Facial recognition technology is "dangerously inaccurate"

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Most of the results generated by automated facial recognition systems used by the police are inaccurate and a waste of tax payers' money, according to a new study.

Freedom of Information requests by the Big Brother Watch organisation have shown that 91 per cent of so-called "matches" found by South Wales Police's technology were wrong.

South Wales Police, which made 2,685 "matches" between May 2017 and March 2018 with 2,451 false alarms, said the system has improved over time.

Denham says she will also consider recent reports by Civil Society, Big Brother Watch, and the Electronic Frontier Foundation.

The ability, as police see it, to track suspects anywhere there is a camera offers a big leap in crime fighting ability from finding vulnerable people or missing persons, to hunting terrorism suspects or keeping track of one-time suspects for whom there are not the resources to keep under surveillance by officers. South Wales police have been granted more than £2m in government funding to test the system, but it is 91pc inaccurate in their testing.

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A member of staff from the human rights organisation Liberty who observed the Met Police's operation at Notting Hill Carnival a year ago claimed the technology led to at least 35 false positives, five people being unduly stopped and one wrongful arrest.

"Facial recognition has always been feared as a feature of a future authoritarian society, with its potential to turn CCTV cameras into identity checkpoints, creating a world where citizens are intensively watched and tracked", it said.

"It is plainly disproportionate to deploy a technology by which the face of every passer-by is analysed, mapped and their identity checked".

The Biometrics Commissioner Paul Wiles raised concerns a year ago about a database of custody photographs that includes 19 million images, hundreds of thousands of which belong to people who were later acquitted or never charged with a crime. Despite this, the force is planning seven more deployments this year.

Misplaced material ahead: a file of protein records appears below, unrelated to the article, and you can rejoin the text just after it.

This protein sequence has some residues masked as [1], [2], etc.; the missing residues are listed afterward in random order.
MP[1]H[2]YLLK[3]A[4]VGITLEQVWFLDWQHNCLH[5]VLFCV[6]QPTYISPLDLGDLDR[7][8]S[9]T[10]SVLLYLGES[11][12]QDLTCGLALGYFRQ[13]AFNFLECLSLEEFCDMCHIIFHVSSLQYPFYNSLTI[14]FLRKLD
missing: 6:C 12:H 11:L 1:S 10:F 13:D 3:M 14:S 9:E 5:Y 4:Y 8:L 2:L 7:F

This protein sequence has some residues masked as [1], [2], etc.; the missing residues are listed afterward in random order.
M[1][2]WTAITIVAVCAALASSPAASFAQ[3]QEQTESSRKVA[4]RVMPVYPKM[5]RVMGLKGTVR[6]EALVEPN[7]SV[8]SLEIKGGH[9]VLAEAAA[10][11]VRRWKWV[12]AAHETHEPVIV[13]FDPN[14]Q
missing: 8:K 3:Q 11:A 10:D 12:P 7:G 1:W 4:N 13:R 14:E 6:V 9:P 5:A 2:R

Senior staff attorney at the EFF, Jennifer Lynch, warned of the lack of oversight in terms of biometric systems: "The adoption of technologies like these is occurring without meaningful oversight, without proper accuracy testing, and without the enactment of legal protections to prevent misuse".

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They can then end up on the Police National Database and be turned into facial biometrics used to identify individuals via specialized software.

IT Pro has approached both the Met and South Wales Police for comment.

For instance, a developer of a content filtering AI system may claim that they are able to identify a high percentage of terrorist content on the web, but only when they already know that the content they're analyzing is terrorist content.

The Metropolitan Police said that "all alerts against the watch list are deleted after 30 days", adding that any "faces in the video stream that do not generate an alert are deleted immediately".

"It is deeply disturbing and undemocratic that police are using technology that is nearly entirely inaccurate, that they have no legal power for, and that poses a major risk to our freedoms".

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